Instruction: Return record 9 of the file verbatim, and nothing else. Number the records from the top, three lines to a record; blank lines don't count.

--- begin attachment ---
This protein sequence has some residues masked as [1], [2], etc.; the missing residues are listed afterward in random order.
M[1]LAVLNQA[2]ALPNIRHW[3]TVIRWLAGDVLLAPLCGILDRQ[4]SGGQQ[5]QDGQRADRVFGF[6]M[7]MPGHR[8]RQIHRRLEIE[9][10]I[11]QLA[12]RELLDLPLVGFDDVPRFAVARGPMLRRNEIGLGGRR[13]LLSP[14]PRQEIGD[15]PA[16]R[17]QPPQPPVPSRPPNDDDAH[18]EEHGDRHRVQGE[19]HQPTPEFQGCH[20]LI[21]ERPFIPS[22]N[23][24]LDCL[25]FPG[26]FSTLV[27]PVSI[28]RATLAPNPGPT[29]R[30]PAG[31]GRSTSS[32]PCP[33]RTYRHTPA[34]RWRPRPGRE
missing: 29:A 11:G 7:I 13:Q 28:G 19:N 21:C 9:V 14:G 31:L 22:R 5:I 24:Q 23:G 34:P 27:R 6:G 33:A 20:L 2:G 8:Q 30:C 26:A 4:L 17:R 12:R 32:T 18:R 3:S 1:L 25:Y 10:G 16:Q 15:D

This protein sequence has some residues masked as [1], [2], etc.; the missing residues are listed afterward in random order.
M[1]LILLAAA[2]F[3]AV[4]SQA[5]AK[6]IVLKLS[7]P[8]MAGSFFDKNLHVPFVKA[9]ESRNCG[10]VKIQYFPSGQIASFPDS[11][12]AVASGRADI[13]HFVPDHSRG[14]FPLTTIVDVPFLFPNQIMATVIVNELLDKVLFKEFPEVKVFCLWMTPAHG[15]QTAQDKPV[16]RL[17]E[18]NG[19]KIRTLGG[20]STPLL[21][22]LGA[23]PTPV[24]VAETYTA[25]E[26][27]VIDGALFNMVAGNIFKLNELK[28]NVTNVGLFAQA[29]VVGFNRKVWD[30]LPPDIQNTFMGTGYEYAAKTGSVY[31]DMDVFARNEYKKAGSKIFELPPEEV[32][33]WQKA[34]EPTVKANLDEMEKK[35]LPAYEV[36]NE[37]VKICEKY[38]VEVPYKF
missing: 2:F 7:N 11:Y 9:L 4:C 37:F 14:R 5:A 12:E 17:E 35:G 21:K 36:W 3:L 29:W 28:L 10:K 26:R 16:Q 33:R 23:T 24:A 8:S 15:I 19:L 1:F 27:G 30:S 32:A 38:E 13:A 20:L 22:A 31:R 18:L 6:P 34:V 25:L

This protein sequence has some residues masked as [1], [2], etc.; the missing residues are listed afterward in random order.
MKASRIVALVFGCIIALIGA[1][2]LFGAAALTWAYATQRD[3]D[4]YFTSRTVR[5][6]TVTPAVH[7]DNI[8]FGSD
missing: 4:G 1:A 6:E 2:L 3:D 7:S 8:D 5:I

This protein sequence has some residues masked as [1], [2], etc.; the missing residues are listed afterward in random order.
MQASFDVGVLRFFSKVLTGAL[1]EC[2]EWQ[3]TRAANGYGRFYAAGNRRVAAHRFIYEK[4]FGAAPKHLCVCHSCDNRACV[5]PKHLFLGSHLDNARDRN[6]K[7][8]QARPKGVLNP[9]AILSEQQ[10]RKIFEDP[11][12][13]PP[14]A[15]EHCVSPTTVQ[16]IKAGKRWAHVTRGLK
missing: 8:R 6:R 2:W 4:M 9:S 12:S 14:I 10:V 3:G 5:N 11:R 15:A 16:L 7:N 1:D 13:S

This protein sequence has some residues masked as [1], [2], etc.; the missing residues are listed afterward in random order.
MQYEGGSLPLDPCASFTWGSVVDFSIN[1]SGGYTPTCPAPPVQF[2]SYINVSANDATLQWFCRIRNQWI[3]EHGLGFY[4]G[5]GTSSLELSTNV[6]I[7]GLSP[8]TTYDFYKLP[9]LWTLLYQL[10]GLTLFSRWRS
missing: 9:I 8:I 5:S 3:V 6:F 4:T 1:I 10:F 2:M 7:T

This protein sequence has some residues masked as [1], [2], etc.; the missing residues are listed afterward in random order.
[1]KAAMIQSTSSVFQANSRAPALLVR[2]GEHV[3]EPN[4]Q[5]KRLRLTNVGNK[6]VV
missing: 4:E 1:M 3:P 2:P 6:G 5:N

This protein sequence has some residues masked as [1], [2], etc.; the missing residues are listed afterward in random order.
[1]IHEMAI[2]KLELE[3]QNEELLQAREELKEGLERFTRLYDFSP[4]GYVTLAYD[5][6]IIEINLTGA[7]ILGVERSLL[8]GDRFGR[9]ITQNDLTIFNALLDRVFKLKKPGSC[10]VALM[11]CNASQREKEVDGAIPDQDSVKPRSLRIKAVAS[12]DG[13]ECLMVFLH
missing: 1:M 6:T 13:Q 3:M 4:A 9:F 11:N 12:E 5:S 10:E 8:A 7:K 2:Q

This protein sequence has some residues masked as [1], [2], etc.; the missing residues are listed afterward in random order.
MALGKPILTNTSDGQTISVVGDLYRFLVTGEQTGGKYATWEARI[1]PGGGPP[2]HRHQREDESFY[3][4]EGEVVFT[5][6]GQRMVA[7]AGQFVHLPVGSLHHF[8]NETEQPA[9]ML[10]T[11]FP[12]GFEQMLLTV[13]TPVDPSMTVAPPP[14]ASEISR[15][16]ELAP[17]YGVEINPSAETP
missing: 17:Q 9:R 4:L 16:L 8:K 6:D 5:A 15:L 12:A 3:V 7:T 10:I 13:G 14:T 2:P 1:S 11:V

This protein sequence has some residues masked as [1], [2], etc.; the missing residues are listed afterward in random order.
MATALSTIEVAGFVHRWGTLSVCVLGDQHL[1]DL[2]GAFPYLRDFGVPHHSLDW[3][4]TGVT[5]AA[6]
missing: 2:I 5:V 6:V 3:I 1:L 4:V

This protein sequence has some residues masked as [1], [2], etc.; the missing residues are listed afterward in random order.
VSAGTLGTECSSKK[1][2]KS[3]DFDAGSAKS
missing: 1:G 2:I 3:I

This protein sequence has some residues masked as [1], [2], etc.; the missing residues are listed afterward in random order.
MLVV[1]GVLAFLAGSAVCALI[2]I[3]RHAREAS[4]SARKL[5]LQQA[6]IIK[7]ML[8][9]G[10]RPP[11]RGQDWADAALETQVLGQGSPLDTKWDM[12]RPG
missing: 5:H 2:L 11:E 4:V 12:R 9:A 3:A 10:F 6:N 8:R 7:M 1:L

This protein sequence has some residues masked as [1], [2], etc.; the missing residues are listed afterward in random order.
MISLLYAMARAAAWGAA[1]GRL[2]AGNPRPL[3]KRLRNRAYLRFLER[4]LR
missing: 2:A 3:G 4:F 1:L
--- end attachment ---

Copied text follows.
This protein sequence has some residues masked as [1], [2], etc.; the missing residues are listed afterward in random order.
MATALSTIEVAGFVHRWGTLSVCVLGDQHL[1]DL[2]GAFPYLRDFGVPHHSLDW[3][4]TGVT[5]AA[6]
missing: 2:I 5:V 6:V 3:I 1:L 4:V